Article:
The once promising bullet train being built across California seems less and less of a reality as time drags on. Construction costs rise and a finish date moves years in the future. This had left many California taxpayers outraged at the idea they are paying millions and millions in taxes on something that they may never really see come to fruition.
Judge Edward M. Ross is one of those people who understands the frustration all too well.
Once a month, Ross makes the drive to the central valley and hears land disputes involving the California bullet train. He is the judiciary's only hope as every Kings County Superior Court judge has refused to hear the cases.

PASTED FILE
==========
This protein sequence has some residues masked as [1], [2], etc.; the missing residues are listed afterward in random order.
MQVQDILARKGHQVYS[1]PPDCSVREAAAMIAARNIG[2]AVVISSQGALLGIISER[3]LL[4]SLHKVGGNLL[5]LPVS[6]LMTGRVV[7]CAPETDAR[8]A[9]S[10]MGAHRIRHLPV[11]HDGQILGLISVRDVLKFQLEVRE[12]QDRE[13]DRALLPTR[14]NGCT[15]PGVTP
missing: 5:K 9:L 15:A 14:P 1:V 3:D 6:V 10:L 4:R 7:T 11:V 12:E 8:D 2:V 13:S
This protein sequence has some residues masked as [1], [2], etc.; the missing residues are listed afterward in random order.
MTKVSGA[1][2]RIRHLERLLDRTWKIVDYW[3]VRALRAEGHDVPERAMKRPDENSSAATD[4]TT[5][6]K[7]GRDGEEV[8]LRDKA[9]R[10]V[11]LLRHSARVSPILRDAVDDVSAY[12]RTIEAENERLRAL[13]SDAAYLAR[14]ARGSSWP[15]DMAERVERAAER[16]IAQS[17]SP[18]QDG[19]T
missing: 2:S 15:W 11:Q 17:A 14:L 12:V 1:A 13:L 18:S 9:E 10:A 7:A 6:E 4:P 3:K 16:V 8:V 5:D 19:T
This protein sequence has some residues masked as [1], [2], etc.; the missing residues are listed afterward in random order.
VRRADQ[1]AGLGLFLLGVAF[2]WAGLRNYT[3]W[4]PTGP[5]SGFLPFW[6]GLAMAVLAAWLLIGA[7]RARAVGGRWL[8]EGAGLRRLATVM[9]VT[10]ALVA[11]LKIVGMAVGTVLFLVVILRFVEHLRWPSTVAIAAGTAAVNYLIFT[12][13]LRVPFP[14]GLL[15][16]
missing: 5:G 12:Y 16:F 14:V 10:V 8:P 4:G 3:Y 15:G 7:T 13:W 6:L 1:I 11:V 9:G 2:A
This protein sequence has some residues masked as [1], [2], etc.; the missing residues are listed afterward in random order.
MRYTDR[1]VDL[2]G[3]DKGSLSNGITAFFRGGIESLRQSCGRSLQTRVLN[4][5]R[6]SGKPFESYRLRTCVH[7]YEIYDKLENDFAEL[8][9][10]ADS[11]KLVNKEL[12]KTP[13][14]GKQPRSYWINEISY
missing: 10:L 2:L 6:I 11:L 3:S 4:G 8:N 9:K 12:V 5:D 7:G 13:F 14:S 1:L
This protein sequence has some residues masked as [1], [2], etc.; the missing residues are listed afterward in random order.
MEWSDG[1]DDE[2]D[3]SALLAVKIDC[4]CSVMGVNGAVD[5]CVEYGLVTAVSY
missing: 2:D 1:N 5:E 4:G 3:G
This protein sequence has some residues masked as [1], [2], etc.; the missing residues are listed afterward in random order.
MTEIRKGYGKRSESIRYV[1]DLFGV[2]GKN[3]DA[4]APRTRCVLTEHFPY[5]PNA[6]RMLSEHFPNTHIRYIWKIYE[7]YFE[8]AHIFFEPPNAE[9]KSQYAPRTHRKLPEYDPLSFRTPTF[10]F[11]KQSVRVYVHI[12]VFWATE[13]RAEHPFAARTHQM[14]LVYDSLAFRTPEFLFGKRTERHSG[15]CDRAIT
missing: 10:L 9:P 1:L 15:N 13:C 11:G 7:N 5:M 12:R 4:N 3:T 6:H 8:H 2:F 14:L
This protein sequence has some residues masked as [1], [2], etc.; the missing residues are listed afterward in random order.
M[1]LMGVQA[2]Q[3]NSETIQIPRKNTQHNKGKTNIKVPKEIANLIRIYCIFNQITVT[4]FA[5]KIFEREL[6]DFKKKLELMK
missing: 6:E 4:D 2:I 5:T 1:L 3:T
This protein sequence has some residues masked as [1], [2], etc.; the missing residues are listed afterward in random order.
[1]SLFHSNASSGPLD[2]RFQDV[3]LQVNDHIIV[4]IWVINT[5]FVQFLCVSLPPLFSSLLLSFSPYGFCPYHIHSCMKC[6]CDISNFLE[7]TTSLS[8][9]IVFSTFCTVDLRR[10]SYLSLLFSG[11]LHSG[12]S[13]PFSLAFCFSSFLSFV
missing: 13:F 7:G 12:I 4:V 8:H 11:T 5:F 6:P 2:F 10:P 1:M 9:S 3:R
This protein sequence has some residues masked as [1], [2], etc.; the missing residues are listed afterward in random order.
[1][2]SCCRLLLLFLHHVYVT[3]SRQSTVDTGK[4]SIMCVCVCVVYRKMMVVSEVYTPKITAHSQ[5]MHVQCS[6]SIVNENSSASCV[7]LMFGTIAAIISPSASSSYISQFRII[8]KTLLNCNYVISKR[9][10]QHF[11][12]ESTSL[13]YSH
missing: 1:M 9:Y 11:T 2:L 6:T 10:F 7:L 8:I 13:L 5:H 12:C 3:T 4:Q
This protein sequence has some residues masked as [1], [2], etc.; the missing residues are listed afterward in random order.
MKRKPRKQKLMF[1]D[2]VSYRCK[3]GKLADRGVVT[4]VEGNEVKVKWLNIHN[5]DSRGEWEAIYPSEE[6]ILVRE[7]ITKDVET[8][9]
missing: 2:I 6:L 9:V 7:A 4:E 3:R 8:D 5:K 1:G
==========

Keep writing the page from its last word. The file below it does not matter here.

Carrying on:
“When I was asked to handle these railroad cases, I was told it may take a year,” Ross said during a recent hearing. “Now I think it may take a lifetime. OK, no problem.”
The California High-Speed Rail Authority estimated eight years ago it would cost $332 million to acquire properties for the bullet train route spanning the Central Valley’s orchards, vineyards, dairies and cities.
The project is now 13 years behind schedule and $44 billion over its initial budget.
Ross has deemed his what was suppose to be temporary job a now lifetime job as the bullet train process moves slower and slower, testing his patience.
Read more at the LA Times.